• Curiosity can Conquer Fear – Imagine starring a tiger in the eye or feeding a sting ray.  Only at the zoo can we conquer our fears so easily.  We can watch the spiders and snakes up close and glare at the wolves as they roam a few feet in front of us.  The zoo allows us to use our curiosity as a way to overcome the fear of the unknown.  Children (and adults) can ride a camel and shake hands with a tree monkey.  Interaction creates an opportunity to learn.  The more we know, the less we fear.

Zebras at the Zoo

As you think about a way to support your local community, go for a long walk and tap into your adventurous side to explore the unknown, I suggest there is no better place to do it all than the zoo!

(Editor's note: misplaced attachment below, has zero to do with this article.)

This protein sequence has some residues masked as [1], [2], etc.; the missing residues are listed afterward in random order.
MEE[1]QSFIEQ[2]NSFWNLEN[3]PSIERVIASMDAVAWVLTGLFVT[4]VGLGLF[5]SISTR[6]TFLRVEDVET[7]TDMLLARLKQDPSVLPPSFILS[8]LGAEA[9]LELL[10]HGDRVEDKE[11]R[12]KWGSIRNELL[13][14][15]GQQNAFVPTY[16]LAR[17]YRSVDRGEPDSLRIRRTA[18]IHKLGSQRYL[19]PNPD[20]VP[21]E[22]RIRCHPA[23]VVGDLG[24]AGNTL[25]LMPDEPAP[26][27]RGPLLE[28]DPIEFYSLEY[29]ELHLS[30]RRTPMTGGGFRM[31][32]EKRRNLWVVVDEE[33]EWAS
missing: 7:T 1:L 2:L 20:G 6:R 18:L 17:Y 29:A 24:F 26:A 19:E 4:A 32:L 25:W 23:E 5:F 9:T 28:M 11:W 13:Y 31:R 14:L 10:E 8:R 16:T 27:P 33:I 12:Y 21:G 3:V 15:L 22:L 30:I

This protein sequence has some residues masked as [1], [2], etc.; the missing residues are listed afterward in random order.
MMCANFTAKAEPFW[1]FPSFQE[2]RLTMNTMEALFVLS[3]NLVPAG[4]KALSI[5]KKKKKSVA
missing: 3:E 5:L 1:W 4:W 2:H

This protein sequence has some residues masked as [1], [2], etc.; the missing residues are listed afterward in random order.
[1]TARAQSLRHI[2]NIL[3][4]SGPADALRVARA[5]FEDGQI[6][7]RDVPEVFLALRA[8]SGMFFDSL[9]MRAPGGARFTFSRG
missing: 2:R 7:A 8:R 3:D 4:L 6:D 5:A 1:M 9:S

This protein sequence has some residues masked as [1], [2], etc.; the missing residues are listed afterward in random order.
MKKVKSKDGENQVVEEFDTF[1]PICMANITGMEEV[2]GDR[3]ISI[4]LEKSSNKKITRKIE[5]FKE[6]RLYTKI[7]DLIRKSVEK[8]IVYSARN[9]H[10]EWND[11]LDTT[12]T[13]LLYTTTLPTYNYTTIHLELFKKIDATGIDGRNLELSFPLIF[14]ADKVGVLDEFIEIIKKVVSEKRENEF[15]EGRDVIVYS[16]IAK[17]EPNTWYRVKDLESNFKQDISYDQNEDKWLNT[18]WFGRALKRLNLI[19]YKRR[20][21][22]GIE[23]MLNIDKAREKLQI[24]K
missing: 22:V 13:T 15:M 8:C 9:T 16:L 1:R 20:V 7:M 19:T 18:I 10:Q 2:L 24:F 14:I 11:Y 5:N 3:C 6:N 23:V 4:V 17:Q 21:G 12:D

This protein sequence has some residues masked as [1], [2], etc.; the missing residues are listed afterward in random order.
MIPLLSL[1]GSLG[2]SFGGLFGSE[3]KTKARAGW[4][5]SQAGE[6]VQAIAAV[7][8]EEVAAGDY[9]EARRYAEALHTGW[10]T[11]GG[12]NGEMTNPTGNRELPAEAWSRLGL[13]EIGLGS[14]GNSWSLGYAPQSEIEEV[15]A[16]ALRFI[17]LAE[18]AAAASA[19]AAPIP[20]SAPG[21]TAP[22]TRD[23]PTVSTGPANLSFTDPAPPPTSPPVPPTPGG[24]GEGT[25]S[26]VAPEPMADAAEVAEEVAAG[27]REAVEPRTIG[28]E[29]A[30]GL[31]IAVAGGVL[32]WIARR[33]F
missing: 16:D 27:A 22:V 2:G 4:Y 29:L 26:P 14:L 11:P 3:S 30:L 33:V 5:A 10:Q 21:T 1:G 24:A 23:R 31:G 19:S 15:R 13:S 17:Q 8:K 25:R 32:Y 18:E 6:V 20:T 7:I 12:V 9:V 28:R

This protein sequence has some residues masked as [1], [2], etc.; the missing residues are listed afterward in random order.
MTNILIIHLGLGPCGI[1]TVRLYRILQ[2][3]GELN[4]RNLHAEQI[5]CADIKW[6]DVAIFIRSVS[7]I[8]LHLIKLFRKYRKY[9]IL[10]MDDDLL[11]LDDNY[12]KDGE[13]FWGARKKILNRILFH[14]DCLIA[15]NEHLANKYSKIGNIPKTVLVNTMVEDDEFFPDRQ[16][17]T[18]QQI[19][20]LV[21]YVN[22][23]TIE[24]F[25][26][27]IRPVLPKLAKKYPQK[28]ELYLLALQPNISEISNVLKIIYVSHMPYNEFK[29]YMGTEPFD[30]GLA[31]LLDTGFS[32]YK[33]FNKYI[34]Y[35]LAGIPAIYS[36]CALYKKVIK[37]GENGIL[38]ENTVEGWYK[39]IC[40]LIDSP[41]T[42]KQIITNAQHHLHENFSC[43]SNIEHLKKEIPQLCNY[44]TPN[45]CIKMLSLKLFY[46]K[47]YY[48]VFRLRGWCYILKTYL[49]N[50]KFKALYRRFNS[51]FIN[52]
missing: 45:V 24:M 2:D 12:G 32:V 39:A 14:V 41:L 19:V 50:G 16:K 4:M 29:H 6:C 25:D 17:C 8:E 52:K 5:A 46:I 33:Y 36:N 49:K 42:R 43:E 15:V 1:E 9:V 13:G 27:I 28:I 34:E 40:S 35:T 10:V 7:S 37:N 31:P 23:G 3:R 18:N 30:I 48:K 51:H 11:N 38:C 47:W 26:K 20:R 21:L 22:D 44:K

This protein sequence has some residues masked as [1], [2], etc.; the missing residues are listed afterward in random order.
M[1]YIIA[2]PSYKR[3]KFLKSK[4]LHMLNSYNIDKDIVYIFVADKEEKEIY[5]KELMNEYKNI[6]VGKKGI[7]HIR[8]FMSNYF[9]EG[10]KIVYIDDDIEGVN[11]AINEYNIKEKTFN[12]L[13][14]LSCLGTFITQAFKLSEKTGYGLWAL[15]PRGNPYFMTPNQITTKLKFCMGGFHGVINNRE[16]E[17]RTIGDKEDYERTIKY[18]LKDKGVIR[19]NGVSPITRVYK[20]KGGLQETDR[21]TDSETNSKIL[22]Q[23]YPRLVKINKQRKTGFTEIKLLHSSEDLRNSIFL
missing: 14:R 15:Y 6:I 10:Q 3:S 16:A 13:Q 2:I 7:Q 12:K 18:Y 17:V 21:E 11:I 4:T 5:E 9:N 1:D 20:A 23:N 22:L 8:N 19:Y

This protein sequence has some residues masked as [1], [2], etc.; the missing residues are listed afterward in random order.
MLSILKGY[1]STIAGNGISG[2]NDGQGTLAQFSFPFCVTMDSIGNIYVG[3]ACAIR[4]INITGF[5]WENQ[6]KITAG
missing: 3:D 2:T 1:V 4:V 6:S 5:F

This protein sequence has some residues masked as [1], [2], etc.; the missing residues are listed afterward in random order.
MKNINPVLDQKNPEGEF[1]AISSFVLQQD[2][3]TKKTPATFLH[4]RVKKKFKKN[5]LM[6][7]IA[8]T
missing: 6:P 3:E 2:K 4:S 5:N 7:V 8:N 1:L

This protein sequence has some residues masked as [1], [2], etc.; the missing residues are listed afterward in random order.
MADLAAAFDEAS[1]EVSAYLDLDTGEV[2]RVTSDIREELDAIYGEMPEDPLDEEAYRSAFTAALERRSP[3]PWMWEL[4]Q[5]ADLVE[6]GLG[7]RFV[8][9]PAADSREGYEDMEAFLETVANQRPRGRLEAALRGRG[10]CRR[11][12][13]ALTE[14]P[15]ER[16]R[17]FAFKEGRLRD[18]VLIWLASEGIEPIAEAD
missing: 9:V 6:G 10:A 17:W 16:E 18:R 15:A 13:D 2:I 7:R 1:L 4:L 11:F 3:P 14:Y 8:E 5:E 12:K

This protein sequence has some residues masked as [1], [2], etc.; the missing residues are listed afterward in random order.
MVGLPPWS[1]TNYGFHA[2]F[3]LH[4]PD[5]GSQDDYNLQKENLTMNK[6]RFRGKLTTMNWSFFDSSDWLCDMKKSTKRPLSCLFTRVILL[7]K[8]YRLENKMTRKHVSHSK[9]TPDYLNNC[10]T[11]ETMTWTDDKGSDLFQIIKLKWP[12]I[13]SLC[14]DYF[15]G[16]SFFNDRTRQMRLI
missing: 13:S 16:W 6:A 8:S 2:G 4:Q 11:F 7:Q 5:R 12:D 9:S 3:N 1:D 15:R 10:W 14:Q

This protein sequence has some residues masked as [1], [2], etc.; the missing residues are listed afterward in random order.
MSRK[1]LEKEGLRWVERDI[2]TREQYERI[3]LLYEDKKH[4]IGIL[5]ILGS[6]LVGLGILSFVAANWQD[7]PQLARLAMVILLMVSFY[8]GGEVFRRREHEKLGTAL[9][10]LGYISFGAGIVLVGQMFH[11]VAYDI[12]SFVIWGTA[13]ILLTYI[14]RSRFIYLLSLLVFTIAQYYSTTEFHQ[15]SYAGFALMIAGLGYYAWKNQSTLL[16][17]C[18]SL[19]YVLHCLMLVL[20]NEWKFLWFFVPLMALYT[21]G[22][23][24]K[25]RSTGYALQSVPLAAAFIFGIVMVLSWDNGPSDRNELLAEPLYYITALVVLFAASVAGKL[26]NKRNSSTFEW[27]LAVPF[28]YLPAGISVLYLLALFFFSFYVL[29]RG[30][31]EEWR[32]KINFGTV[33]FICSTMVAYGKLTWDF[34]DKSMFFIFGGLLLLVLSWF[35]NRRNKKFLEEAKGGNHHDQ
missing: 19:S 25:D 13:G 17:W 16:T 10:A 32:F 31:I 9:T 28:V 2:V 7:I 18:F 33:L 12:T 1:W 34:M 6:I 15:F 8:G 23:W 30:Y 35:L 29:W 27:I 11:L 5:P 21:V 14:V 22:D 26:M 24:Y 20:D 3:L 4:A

“We all have a fear of the unknown what one does with that fear will make all the difference in the world.” – Lillian Russell

Grandma and Her Collections

Cable Car Turntable, San Francisco, California

Grandma Elbertine, who we called “Bertie”, was a fine collector of ordinary things. From clothes to matchbooks, she had boxes and closets full of eras gone by. Each collection gave a different “window to the world” and also showed off a bit of her creativity and sense of nostalgia.

Her bedroom bureaus were full of jewelry sets and her closets stuffed with matching shoes, purses and hats. Everything she wore was completely coordinated, another personal charm.  Growing up I spent many hours looking at her precious fashion collections, some of which dated back to the 1940’s, 50’s and 60’s. She loved to unpack small treasures put away for special occasions.  I would try things on under her careful watch.  I even dared to ask to borrow a fur collar or pillbox hat for a special night out with the strict requirement to return it the next week.  I quickly learned her accessories were a big standout at the discotheque in the late 70’s.